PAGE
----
Modules and applications

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What is a Modules package?

A Modules package is a tool to let users to easily configure their computing environment which includes

  • Development tools
  • Scientific libraries
  • Communication libraries (MPI)
  • Third-party applications

We employ two types of Modules packages:

  • LMOD Modules implemented on Euler and Leonhard Open
  • Environment Modules implemented on Euler


Two software stacks on Euler

While Leonhard Open contains only one software stack which uses LMOD Modules, Euler contains two software stacks:

  • The new software stack uses LMOD Modules
  • The old software stack uses Environment Modules

Upon your login on Euler, the old software stack is set by default. You can switch from the old software stack to the new software stack by typing the command:

$ env2lmod

and vice-versa

$ lmod2env

All new software is installed exclusively in the new software stack.

Modules commands

Here are commonly used module commands. The commands highlighted in blue are the most frequently used.

module get info about module sub-commands
module avail list all modules available on the cluster
module avail <name> list all modules that match <name>
module key <keyword> list all modules whose description contains <keyword>
module help <name> get information about module <name>
module show <name> show what module name does (without loading it)
module load <name> load module <name>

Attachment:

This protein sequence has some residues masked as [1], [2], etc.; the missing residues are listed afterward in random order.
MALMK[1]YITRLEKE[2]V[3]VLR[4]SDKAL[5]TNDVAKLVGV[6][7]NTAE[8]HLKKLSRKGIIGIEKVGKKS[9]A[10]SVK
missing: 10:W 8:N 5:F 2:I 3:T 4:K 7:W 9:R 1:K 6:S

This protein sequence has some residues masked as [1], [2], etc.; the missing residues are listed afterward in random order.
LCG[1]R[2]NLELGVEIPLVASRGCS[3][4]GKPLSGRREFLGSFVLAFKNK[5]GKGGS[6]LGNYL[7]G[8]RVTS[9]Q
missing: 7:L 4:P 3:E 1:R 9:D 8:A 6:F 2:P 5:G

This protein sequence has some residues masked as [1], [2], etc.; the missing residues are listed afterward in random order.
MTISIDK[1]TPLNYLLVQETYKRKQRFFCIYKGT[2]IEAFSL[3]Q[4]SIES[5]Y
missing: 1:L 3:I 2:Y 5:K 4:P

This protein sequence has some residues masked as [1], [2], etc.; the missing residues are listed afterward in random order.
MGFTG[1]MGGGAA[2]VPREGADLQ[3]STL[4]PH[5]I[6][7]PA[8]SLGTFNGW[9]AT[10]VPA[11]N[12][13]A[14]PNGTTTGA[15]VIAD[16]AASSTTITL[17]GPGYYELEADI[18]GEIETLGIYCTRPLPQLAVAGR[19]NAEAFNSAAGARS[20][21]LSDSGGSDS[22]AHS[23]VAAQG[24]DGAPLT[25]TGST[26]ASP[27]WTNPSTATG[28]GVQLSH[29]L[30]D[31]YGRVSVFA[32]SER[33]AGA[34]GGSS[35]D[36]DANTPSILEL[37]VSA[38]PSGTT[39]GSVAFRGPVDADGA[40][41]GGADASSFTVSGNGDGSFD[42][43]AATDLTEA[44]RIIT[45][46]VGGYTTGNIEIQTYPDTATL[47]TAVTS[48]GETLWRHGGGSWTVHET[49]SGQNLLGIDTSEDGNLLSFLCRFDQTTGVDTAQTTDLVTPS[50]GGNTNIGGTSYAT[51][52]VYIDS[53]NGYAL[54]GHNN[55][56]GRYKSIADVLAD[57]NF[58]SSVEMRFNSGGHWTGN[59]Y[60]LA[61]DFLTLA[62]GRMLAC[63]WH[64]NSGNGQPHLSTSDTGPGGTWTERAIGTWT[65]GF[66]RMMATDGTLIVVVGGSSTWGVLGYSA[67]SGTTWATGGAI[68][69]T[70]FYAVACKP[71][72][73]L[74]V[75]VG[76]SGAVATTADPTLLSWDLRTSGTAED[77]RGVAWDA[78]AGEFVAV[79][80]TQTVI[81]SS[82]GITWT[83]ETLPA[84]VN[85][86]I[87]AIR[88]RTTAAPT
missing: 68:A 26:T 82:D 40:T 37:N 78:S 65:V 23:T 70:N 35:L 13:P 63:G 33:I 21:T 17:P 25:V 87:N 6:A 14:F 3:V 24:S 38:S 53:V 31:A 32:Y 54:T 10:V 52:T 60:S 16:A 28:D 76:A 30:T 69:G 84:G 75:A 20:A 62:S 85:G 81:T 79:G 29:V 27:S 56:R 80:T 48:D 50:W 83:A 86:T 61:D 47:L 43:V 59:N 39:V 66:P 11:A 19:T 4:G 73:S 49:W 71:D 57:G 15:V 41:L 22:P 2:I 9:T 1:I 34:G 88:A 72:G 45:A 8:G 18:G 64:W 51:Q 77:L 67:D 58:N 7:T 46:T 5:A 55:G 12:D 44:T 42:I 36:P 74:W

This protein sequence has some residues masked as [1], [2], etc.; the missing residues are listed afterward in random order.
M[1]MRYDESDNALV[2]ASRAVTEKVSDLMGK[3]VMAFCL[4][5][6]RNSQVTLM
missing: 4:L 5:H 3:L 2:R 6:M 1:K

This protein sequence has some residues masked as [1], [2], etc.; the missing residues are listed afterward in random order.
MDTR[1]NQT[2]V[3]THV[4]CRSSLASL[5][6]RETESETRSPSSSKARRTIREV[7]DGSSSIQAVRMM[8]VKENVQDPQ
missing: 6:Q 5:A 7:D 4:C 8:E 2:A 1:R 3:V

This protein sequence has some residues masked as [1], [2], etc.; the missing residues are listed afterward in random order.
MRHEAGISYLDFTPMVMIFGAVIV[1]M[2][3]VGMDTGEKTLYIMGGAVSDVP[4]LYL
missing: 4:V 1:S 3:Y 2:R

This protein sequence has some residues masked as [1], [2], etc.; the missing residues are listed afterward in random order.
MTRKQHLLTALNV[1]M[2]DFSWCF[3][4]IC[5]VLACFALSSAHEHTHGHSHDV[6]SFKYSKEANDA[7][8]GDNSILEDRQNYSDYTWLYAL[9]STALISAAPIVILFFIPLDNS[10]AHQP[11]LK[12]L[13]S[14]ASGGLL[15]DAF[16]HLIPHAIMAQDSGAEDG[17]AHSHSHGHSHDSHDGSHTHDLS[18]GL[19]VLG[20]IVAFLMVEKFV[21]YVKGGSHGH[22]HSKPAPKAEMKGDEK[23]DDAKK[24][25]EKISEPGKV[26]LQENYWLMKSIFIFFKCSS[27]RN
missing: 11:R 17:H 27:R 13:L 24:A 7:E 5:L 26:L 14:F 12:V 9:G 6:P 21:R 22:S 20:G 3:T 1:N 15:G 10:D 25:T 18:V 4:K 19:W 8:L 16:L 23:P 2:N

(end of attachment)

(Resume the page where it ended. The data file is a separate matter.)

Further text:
module list list all currently loaded modules
module unload <name> unload module <name>
module purge unload all modules at once

Example

In this example we load GCC compiler version 4.8.2 and the most recent Python version in the old software stack, switch to the new software stack where we load GCC 6.3.0 and the most recent Python version, then switch back to the old software stack to load Python again

Load GCC and new module in the old software stack:

$ module load new gcc/4.8.2
$ module avail python

------------------------------ /cluster/apps/modules/modulefiles ------------------------------
python/2.7.12  python/2.7.13  python/2.7.6(2.7)   python/2.7.9  python/3.3.3(3:3.3)   python/3.4.3      python/3.6.0

------------------------------ /cluster/apps/modules/new --------------------------------------
python/2.7.14     python/2.7.6_UCS4 python/3.6.1      python/3.7.1

Load the newest Python

$ module load python/3.7.1
Autoloading openblas/0.2.13_seq
$ module list
Currently Loaded Modulefiles:
  1) modules                            3) gcc/4.8.2(default:4.8)             5) python/3.7.1
  2) new                                4) openblas/0.2.13_seq(default:seq)

Switching to the new software stack:

$ env2lmod
$ module list  

Currently Loaded Modules:
  1) StdEnv   2) gcc/4.8.5

Load GCC 6.3.0 and check Python version

$ module load gcc/6.3.0

The following have been reloaded with a version change:
  1) gcc/4.8.5 => gcc/6.3.0
$ module avail python

--------------------------- /cluster/apps/lmodules/Compiler/gcc/6.3.0 -------------------------------------
  python/2.7.14    python/3.6.4    python/3.7.4    python/3.8.5 (D)    python_gpu/3.8.5

 Where:
  D:  Default Module

Use "module spider" to find all possible modules.
Use "module keyword key1 key2 ..." to search for all possible modules matching any of the "keys".

Load new Python

$ module load python/3.8.5
$ module list

Currently Loaded Modules:
 1) StdEnv   2) gcc/6.3.0   3) openblas/0.2.20   4) python/3.8.5

Switching back to the old software stack:

$ lmod2env
$ module list
Currently Loaded Modulefiles:
  1) modules

Load Python 3.7.1 again

$ module load new gcc/4.8.2 python/3.7.1
Autoloading openblas/0.2.13_seq
$ module list
Currently Loaded Modulefiles:
  1) modules                            3) gcc/4.8.2(default:4.8)             5) python/3.7.1
  2) new                                4) openblas/0.2.13_seq(default:seq)

Further reading

The complete guide to setting up your environment